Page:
Jay Cost pithily explains that the American middles demands economic growth from our leaders. We may not have a deep understanding of how the economy works, but when things go south we're going to blame someone.

The public lacks economic expertise, yet it must still assign blame for the struggling economy. It is unsurprising that - regardless of whether he deserves it - the President is often the recipient. After all, he is the most visible politician in the country. Additionally, Presidents are quick to accept credit for a flourishing economy, so inevitably they take the blame for when it languishes. When you blame the President and want a change, the opposition party is the only viable option.

While the current focus on Timothy Geithner, the Treasury, and the financial markets is understandable - this will probably not be the script of the broader political battle over the next 20 months. Assuming that the financial system is brought under control, the political debate will focus relentlessly on recession and recovery. Though the Administration, the CBO and the Blue Chip forecasters project modest growth in 2010 (ranging from 1.9% to 3.0%), all of them expect high unemployment (7.9% to 9.1%) and an economy performing below peak capacity. If these predictions are true - the corresponding public dissatisfaction will define the campaign of 2010, and the legislative battles that precede it. ...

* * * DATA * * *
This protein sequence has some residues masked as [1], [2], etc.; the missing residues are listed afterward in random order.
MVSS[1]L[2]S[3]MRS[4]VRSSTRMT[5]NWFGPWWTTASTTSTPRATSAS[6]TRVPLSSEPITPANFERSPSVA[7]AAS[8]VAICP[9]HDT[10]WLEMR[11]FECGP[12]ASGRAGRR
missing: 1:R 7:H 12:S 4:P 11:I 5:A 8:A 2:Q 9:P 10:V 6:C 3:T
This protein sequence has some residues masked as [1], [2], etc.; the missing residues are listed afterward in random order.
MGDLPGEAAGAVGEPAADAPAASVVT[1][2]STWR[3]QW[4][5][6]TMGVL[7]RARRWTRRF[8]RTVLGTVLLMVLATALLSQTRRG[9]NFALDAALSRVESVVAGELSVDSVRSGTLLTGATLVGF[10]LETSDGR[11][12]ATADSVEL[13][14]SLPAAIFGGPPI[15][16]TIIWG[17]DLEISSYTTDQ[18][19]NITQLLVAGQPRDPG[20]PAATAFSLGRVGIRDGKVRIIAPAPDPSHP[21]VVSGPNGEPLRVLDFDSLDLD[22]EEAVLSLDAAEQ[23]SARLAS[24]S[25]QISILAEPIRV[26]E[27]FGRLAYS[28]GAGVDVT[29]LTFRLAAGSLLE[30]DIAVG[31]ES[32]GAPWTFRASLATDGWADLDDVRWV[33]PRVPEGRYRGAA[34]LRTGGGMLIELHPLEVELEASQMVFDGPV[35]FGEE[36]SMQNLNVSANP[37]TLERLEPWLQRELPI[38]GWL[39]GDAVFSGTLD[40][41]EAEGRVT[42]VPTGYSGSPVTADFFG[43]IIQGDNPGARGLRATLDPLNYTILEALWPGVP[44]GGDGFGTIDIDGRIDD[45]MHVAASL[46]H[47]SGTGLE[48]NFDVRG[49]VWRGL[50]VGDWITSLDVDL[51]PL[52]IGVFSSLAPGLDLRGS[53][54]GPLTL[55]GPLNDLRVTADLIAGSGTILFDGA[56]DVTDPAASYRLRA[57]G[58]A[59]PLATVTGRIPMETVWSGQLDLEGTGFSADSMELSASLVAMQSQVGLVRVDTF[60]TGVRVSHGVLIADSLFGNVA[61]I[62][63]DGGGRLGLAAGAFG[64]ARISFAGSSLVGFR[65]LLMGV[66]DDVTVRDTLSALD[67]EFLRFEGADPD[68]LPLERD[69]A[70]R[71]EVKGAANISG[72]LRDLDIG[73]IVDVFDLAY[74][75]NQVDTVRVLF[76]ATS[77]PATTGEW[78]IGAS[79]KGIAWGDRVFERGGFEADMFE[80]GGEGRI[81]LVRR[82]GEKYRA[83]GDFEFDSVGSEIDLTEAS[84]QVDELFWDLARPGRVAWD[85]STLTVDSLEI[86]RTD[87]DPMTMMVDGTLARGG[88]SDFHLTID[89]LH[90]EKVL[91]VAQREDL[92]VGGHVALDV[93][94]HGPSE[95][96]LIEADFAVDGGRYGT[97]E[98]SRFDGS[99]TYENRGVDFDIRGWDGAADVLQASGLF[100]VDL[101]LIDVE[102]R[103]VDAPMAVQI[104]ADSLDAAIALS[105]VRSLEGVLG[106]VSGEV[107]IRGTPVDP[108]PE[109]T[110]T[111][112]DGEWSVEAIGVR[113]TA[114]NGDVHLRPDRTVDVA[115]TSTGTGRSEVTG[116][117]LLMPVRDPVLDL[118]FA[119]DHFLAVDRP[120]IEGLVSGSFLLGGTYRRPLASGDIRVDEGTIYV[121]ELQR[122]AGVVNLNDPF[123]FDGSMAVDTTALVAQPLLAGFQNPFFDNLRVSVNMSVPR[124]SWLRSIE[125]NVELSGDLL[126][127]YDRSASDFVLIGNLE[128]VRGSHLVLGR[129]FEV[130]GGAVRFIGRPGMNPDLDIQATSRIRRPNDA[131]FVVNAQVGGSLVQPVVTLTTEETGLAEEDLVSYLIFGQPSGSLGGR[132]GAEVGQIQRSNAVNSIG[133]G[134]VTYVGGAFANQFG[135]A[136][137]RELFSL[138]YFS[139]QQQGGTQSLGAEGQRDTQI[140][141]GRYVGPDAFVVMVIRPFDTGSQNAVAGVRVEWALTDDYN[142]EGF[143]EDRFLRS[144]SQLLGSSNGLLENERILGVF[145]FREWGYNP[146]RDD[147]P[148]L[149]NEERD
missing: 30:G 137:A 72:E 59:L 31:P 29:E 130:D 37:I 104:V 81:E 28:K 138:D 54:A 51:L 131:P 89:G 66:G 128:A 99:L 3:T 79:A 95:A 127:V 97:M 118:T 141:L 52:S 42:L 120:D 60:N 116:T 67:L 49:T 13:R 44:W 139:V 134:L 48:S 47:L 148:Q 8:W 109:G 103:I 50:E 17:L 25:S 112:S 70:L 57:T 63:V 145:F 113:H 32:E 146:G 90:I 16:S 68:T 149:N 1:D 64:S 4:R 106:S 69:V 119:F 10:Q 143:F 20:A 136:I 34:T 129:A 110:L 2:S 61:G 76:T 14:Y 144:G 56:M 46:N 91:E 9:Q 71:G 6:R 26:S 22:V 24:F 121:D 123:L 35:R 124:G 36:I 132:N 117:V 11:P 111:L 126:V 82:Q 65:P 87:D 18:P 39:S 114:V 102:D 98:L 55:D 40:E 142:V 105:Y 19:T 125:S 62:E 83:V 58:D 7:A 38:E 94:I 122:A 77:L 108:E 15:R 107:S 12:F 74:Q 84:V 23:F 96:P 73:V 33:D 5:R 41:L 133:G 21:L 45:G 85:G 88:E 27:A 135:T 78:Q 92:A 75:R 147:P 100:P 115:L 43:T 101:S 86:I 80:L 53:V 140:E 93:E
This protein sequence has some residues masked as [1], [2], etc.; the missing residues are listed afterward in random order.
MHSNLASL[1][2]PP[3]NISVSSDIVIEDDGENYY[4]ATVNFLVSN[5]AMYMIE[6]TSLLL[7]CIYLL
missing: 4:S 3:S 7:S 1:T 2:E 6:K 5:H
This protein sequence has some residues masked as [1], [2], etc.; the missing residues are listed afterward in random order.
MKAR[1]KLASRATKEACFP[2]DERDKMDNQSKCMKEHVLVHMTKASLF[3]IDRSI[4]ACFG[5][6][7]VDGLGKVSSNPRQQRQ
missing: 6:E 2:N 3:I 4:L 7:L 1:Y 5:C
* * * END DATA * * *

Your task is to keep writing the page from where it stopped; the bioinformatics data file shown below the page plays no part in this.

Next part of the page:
If you find this to be a dispiriting commentary on democratic accountability, think of it this way. Electoral justice might be rough, but it's also consistent: bad economies mean electoral defeat for somebody. Thus, those who are still in office when the dust settles learn a valuable lesson: grow the economy, or next time it could be you. In the long run, the public gets what it wants - a government dedicated first and foremost to growth.

Mr. Cost likens the American voter to Darth Vader, and he's not far off.

The relationship between the electorate and the politicians is akin to Darth Vader and his lieutenants in The Empire Strikes Back. When the underlings failed Vader, he impatiently struck them down without a second thought, moving on to the next in command. Similarly, when politicians fail to deliver growth, the judgment of the electorate is just as swift and almost as brutal.

"Apology accepted, Captain Needa."

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